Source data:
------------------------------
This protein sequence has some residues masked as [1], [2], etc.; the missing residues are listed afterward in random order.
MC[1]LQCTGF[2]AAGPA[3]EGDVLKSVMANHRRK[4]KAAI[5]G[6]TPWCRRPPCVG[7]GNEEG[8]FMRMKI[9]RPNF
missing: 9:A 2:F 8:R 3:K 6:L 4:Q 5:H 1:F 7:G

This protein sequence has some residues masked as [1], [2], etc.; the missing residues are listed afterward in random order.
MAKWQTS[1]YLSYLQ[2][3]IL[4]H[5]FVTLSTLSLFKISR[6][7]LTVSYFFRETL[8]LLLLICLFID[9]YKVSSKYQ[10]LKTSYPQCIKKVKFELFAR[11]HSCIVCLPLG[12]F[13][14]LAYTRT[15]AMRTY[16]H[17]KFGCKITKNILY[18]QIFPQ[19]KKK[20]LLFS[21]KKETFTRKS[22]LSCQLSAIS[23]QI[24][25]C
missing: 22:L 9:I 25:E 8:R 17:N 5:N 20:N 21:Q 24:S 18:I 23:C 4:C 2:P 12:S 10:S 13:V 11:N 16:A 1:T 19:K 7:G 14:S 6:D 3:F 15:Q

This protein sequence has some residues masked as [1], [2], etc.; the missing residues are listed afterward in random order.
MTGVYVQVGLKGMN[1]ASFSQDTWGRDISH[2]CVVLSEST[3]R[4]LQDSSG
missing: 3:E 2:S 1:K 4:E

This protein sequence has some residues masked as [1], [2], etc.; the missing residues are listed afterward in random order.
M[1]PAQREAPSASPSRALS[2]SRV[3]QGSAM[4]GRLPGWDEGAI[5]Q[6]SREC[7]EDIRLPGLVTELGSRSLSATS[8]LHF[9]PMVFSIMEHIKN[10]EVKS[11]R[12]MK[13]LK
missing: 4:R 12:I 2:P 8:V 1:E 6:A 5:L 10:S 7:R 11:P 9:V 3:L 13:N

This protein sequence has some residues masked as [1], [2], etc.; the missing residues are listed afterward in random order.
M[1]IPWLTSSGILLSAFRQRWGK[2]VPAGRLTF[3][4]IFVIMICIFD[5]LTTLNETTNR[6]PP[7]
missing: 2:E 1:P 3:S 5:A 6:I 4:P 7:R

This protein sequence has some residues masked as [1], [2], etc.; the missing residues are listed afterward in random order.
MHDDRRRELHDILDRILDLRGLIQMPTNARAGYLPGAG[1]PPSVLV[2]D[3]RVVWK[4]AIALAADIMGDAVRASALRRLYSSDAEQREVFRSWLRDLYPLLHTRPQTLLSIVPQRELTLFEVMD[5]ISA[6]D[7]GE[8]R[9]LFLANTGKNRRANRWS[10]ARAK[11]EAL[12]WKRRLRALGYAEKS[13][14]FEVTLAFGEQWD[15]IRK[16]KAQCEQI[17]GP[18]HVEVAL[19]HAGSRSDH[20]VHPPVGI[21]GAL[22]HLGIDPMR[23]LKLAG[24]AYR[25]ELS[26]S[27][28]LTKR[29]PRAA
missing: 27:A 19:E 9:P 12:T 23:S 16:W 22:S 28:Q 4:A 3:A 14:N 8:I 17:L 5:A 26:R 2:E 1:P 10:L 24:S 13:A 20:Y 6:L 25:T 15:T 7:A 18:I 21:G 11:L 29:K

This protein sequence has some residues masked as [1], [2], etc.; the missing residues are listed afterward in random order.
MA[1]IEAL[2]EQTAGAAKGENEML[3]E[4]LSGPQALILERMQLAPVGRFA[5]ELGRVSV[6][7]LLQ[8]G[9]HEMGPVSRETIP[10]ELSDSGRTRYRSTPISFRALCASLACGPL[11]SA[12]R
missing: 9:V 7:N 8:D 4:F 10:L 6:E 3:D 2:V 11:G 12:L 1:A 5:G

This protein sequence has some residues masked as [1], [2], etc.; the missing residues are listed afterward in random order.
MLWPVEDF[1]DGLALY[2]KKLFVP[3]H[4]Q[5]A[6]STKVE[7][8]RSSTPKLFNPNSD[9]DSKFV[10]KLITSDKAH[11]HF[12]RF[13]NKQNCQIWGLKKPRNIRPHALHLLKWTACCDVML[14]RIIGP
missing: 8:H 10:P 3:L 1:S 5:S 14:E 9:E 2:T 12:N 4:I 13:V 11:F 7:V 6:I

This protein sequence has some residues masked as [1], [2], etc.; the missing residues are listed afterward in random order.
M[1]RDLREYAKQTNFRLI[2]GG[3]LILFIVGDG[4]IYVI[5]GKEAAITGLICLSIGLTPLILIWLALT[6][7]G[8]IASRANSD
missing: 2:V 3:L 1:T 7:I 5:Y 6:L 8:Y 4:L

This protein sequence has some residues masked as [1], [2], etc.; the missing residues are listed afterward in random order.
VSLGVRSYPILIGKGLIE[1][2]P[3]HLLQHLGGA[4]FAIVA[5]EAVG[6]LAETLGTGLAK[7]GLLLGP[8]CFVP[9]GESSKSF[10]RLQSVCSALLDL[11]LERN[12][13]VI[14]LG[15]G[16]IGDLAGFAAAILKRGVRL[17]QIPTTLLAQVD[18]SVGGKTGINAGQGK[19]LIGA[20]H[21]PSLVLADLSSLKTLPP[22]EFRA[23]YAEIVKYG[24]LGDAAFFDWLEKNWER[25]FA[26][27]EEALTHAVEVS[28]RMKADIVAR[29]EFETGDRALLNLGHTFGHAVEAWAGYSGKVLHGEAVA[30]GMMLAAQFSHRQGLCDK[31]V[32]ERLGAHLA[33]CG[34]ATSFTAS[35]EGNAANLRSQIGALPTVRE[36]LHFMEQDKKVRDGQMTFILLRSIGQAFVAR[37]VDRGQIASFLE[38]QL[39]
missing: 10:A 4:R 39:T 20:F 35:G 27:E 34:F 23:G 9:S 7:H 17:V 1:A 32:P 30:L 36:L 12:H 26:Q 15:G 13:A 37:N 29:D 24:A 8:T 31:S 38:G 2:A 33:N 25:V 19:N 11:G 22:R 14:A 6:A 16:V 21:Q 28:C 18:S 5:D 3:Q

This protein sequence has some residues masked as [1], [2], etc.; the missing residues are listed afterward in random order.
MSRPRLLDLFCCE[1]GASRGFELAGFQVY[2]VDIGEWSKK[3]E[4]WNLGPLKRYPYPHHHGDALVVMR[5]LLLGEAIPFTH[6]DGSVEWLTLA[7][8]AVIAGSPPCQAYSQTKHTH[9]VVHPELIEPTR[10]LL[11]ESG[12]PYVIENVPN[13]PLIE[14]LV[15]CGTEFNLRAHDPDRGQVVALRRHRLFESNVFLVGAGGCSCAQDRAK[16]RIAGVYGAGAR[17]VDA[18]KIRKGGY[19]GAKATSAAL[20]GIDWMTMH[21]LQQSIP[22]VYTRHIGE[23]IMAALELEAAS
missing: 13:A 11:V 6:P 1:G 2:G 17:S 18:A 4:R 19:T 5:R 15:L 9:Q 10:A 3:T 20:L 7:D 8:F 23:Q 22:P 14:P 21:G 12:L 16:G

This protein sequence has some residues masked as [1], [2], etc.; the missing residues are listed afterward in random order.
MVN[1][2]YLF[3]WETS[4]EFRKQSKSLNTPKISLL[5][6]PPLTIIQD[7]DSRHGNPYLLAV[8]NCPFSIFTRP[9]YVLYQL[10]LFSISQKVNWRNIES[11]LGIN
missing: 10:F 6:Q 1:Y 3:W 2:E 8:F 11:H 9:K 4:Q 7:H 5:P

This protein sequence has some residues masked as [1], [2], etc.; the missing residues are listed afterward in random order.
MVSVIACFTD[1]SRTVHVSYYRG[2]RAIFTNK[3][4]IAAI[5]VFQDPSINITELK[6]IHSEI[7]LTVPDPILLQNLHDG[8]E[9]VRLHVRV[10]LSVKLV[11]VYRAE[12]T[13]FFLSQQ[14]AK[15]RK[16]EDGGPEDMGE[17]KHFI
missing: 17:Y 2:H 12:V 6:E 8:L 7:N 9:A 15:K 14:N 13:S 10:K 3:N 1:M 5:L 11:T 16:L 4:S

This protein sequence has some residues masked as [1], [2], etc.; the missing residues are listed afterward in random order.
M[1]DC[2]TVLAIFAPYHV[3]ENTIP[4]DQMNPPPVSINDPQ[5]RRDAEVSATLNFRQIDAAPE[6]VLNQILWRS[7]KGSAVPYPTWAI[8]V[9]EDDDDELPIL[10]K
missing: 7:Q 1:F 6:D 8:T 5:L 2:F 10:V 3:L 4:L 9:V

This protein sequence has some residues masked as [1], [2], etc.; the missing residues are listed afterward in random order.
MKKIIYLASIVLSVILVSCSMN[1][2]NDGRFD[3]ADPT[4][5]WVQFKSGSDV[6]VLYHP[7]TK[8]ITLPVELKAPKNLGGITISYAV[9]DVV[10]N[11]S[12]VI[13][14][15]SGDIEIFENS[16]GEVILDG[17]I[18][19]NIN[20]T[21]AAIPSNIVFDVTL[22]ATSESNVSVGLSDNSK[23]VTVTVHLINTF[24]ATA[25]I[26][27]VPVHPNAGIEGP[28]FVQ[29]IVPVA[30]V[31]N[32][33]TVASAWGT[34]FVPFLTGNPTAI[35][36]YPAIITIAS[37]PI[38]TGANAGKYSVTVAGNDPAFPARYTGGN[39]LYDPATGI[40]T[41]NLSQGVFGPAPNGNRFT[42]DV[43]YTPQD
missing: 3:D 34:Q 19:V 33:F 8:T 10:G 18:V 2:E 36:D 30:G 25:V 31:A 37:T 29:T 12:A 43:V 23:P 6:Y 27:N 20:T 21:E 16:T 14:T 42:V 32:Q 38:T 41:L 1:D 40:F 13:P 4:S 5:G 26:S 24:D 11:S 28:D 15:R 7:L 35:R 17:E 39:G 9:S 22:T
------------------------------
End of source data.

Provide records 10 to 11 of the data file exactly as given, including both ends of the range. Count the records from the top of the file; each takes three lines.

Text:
This protein sequence has some residues masked as [1], [2], etc.; the missing residues are listed afterward in random order.
VSLGVRSYPILIGKGLIE[1][2]P[3]HLLQHLGGA[4]FAIVA[5]EAVG[6]LAETLGTGLAK[7]GLLLGP[8]CFVP[9]GESSKSF[10]RLQSVCSALLDL[11]LERN[12][13]VI[14]LG[15]G[16]IGDLAGFAAAILKRGVRL[17]QIPTTLLAQVD[18]SVGGKTGINAGQGK[19]LIGA[20]H[21]PSLVLADLSSLKTLPP[22]EFRA[23]YAEIVKYG[24]LGDAAFFDWLEKNWER[25]FA[26][27]EEALTHAVEVS[28]RMKADIVAR[29]EFETGDRALLNLGHTFGHAVEAWAGYSGKVLHGEAVA[30]GMMLAAQFSHRQGLCDK[31]V[32]ERLGAHLA[33]CG[34]ATSFTAS[35]EGNAANLRSQIGALPTVRE[36]LHFMEQDKKVRDGQMTFILLRSIGQAFVAR[37]VDRGQIASFLE[38]QL[39]
missing: 10:A 4:R 39:T 20:F 35:G 27:E 34:F 23:G 9:S 7:H 17:V 1:A 32:P 30:L 36:L 12:H 26:Q 15:G 13:A 37:N 29:D 24:A 8:T 31:S 38:G 2:A 33:N 25:V 19:N 11:G 22:R 14:A 6:A 16:V 21:Q 28:C 18:S 5:D 3:Q

This protein sequence has some residues masked as [1], [2], etc.; the missing residues are listed afterward in random order.
MSRPRLLDLFCCE[1]GASRGFELAGFQVY[2]VDIGEWSKK[3]E[4]WNLGPLKRYPYPHHHGDALVVMR[5]LLLGEAIPFTH[6]DGSVEWLTLA[7][8]AVIAGSPPCQAYSQTKHTH[9]VVHPELIEPTR[10]LL[11]ESG[12]PYVIENVPN[13]PLIE[14]LV[15]CGTEFNLRAHDPDRGQVVALRRHRLFESNVFLVGAGGCSCAQDRAK[16]RIAGVYGAGAR[17]VDA[18]KIRKGGY[19]GAKATSAAL[20]GIDWMTMH[21]LQQSIP[22]VYTRHIGE[23]IMAALELEAAS
missing: 13:A 11:V 6:P 1:G 2:G 17:S 18:A 4:R 19:T 5:R 15:L 9:Q 10:A 3:T 20:L 7:D 8:F 23:Q 22:P 14:P 21:G 12:L 16:G